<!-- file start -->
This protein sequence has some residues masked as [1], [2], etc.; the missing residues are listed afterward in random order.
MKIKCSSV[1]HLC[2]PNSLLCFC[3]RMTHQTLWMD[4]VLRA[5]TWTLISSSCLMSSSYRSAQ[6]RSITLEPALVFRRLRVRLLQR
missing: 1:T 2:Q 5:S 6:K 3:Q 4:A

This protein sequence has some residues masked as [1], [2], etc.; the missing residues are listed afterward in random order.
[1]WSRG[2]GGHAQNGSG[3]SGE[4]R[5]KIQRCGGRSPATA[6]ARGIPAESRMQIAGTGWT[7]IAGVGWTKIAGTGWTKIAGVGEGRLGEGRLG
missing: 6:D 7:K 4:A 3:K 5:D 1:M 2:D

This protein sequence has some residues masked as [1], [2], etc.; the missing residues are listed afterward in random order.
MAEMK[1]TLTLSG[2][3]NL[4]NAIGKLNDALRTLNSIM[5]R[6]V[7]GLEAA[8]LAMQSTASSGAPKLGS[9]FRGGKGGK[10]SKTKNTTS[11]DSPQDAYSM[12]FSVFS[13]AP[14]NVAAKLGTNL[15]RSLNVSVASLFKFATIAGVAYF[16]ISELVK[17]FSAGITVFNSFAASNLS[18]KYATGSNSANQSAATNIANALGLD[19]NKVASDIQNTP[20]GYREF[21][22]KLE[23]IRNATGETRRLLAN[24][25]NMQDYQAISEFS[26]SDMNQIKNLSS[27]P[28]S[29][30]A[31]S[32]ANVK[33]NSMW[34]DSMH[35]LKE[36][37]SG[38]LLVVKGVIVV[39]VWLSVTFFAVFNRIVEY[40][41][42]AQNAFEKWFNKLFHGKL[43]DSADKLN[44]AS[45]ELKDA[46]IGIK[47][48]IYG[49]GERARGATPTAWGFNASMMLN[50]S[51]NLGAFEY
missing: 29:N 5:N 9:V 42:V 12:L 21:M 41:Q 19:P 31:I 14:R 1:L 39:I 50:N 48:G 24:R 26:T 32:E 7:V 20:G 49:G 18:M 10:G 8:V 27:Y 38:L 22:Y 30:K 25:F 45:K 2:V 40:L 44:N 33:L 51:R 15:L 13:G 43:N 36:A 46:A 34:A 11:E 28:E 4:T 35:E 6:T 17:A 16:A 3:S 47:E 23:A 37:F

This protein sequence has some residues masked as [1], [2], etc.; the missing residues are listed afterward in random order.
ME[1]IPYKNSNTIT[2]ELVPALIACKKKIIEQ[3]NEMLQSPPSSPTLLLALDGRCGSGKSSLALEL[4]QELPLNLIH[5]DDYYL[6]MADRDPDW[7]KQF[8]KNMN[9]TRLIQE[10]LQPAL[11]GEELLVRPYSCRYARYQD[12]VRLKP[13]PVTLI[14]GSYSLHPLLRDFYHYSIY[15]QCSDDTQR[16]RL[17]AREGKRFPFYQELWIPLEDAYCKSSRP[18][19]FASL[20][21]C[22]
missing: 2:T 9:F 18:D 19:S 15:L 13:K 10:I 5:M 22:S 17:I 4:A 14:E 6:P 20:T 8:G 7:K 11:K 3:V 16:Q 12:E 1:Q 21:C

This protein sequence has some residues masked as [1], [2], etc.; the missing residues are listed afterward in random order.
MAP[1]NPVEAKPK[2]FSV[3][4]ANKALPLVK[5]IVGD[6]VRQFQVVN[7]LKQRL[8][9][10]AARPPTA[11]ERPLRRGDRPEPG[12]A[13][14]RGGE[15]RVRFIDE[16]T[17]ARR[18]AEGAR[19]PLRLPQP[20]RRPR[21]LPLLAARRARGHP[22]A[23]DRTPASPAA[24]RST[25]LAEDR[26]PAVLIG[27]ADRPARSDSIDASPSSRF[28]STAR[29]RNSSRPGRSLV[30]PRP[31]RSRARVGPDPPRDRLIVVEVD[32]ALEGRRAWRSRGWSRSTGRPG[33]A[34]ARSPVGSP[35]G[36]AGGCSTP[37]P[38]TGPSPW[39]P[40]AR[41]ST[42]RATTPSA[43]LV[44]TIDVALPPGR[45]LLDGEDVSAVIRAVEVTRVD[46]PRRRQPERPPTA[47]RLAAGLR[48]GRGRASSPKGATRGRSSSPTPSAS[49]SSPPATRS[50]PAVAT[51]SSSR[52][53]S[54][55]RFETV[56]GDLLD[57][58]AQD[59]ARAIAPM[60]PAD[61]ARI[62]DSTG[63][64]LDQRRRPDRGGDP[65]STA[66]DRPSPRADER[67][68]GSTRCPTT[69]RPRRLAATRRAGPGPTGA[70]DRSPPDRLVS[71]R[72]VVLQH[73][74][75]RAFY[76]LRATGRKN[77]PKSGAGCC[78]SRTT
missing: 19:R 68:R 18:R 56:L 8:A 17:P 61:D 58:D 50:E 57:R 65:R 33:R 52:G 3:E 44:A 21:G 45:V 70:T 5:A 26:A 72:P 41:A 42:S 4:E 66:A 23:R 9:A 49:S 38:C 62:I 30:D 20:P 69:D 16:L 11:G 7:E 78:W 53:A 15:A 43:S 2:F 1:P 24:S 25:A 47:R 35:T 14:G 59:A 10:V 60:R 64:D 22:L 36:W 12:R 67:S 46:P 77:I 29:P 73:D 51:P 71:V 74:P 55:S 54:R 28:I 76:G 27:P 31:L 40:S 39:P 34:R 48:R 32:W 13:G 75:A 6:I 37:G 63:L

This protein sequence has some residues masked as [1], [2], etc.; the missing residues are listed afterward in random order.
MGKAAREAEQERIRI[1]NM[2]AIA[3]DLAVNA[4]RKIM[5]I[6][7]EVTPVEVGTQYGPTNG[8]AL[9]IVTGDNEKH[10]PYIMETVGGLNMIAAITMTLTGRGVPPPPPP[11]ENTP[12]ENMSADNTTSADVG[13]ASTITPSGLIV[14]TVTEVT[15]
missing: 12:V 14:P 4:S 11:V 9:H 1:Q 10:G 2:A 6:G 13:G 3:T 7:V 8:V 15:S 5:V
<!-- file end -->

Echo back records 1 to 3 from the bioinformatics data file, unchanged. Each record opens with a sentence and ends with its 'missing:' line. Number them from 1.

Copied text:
This protein sequence has some residues masked as [1], [2], etc.; the missing residues are listed afterward in random order.
MKIKCSSV[1]HLC[2]PNSLLCFC[3]RMTHQTLWMD[4]VLRA[5]TWTLISSSCLMSSSYRSAQ[6]RSITLEPALVFRRLRVRLLQR
missing: 1:T 2:Q 5:S 6:K 3:Q 4:A

This protein sequence has some residues masked as [1], [2], etc.; the missing residues are listed afterward in random order.
[1]WSRG[2]GGHAQNGSG[3]SGE[4]R[5]KIQRCGGRSPATA[6]ARGIPAESRMQIAGTGWT[7]IAGVGWTKIAGTGWTKIAGVGEGRLGEGRLG
missing: 6:D 7:K 4:A 3:K 5:D 1:M 2:D

This protein sequence has some residues masked as [1], [2], etc.; the missing residues are listed afterward in random order.
MAEMK[1]TLTLSG[2][3]NL[4]NAIGKLNDALRTLNSIM[5]R[6]V[7]GLEAA[8]LAMQSTASSGAPKLGS[9]FRGGKGGK[10]SKTKNTTS[11]DSPQDAYSM[12]FSVFS[13]AP[14]NVAAKLGTNL[15]RSLNVSVASLFKFATIAGVAYF[16]ISELVK[17]FSAGITVFNSFAASNLS[18]KYATGSNSANQSAATNIANALGLD[19]NKVASDIQNTP[20]GYREF[21][22]KLE[23]IRNATGETRRLLAN[24][25]NMQDYQAISEFS[26]SDMNQIKNLSS[27]P[28]S[29][30]A[31]S[32]ANVK[33]NSMW[34]DSMH[35]LKE[36][37]SG[38]LLVVKGVIVV[39]VWLSVTFFAVFNRIVEY[40][41][42]AQNAFEKWFNKLFHGKL[43]DSADKLN[44]AS[45]ELKDA[46]IGIK[47][48]IYG[49]GERARGATPTAWGFNASMMLN[50]S[51]NLGAFEY
missing: 29:N 5:N 9:V 42:V 12:L 21:M 41:Q 19:P 31:I 14:R 1:L 39:I 50:N 48:G 24:R 26:T 32:E 7:V 20:G 49:G 18:M 10:G 8:V 27:Y 38:L 22:Y 30:K 25:F 45:K 2:V 40:L 44:N 33:L 51:R 15:L 13:G 43:N 36:A 46:A 34:A 11:E 28:E 4:T 35:E 6:T 17:A 16:A 3:S 47:E 23:A 37:F